This flight I logged 2.3 hours of cross-country pilot-in-command time.

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May 21 2008

Really Nailing Crosswind Landings

Category: LessonsDaniel @ 5:54 am

So my last lesson (this past Saturday) probably should have been the day I go solo for the first time, but it was very windy and directly across the runway at Westosha (thanks a lot, Chicago weather). So, we worked on crosswind landings yet again. I’m happy to report I had some of my best landings to date this day, even when conditions were extremely challenging. Also, the crosswinds afforded us the opportunity to practice various landing types I’ve done only sparsely in the past: no flaps, little flaps, and shortened runway.

All-in-all, the lesson wasn’t very eventful and I’m very much looking forward to a non-windy day at Westosha so I can finally solo. Hopefully it’ll be tomorrow!

This lesson I logged 1.5 hours of flight time and 10 landings.

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May 15 2008

Nailing Crosswind Landings

Category: LessonsDaniel @ 7:21 pm

As part of my pre-solo check flight last time flying, that CFI recommended I only need to work on crosswind landings before going solo.  So, that’s what I worked on this past lesson…for over two hours!  Luckily there was a fairly decent crosswind of about 10 knots or so, directly across the runway.  As such, we had the option most of the time to takeoff and land from either direction, which made for an efficient use of time!  All-in-all, the lesson wasn’t terribly interesting as we literally just stayed in the pattern and worked on landings and takeoffs over and over.  Some were better than others, some were pretty ugly, but ultimately by the end I had a much improved grasp on this complicated maneuver.  I still wouldn’t want to tackle heavy crosswinds all by myself, but that’s what practice is for.  I also now finally get (and can verbalize properly) how to put the ailerons while on the ground with wind…that got me last time out.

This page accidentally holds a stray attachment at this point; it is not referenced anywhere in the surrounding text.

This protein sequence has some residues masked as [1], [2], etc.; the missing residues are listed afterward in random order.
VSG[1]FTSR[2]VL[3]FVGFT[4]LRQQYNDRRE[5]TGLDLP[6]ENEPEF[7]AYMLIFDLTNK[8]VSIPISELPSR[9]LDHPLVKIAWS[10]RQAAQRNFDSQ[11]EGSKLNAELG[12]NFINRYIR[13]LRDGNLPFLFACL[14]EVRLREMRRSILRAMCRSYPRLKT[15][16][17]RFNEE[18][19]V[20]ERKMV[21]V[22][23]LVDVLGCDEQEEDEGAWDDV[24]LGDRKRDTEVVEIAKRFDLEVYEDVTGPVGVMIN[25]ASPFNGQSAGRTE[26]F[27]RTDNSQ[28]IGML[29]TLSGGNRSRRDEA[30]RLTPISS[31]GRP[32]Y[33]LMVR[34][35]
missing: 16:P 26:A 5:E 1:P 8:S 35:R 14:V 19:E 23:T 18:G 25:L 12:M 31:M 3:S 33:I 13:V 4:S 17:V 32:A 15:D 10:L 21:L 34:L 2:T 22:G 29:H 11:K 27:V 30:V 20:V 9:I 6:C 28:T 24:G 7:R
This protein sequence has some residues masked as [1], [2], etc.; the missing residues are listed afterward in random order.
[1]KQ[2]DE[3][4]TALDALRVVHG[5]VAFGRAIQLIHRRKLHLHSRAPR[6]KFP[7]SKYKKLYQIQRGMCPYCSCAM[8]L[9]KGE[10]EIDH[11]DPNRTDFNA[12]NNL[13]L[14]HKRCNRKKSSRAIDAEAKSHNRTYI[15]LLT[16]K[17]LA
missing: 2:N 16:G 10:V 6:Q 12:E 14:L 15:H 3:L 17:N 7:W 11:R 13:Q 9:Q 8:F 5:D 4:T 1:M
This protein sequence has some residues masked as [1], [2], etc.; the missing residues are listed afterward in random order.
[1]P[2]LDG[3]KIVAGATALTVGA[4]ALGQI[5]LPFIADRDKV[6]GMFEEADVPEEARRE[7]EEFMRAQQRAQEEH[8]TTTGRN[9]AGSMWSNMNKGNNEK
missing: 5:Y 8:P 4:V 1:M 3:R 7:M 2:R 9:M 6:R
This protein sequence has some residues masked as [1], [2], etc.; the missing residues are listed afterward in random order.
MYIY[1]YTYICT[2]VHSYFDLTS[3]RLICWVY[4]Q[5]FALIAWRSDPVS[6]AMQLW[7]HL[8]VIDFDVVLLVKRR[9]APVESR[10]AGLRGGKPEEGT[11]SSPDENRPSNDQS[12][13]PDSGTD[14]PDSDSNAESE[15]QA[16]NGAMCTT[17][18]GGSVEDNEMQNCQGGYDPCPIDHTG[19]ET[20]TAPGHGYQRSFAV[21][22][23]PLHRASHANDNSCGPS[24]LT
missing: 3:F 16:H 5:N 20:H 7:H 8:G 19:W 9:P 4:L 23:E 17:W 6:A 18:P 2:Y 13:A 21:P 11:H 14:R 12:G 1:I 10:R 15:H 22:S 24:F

Hopefully next lesson will be the big one…my CFI told me “not to wear my Armani t-shirts”…I figure that’s a good sign.  This lesson I logged 2.3 hours of flight time and 16 landings.

P.S. – While en route to Mexico for my vacation last week I listened to ATC while on my United flight.  It was funny and interesting to hear air traffic control in Spanish half the time once we crossed the border.  Our pilot/navigator was definitely having a hard time understanding them sometimes and had to have commands repeated multiple times (in the heavily accented English).  I was expecting the controller to swear in Spanish, but they always kept their cool.

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May 06 2008

Pre-Solo Check Flight

Category: LessonsDaniel @ 8:00 pm

This past lesson I had my “pre-solo check flight” – a requirement of my flying club.  It’s really a stage check for the club to make sure students won’t break the planes and for another CFI to make sure my usual CFI isn’t out of his mind.  I rode with the club president, which was a little intimidating at first, but things went pretty well.

This CFI first had me pre-flight the plane and gave me a small verbal quiz.  He was definitely asking very difficult and obscure questions, to probe how deep my knowledge was and probably to teach me a little.  Some of the stuff I had no idea, but again, he didn’t really expect me to know it either.  We then proceeded to taxi and takeoff.  It was exciting (and a little weird) to taxi and takeoff without ANY words/prompting from the CFI.  Once in the air, he made me show him general flight maneuvers like slow flight, steep turns, and turns around a point.  All went fine.Checkmark

The CFI promised there would be some type of simulated emergency during our check ride, and sure enough on the way back to the airport he said “you see smoke in the cabin, what do you do?”  Me being me, I over-thought the exercise and starting reciting back some of the emergency procedures from the Cessna manual.  He then asked, “but what first”…of which I started blanking.  He then said “get the damn plane on the ground first…you don’t want to be in the air with a fire…screw the checklist at that point.”  That makes sense I guess!  So, we pulled the throttle, looked for a place to land (which we were over Westosha anyways) and I glided the plane down for a no engine (with simulated fire) emergency landing.  Surprisingly, this landing (without any engine power) went great…I was pretty happy.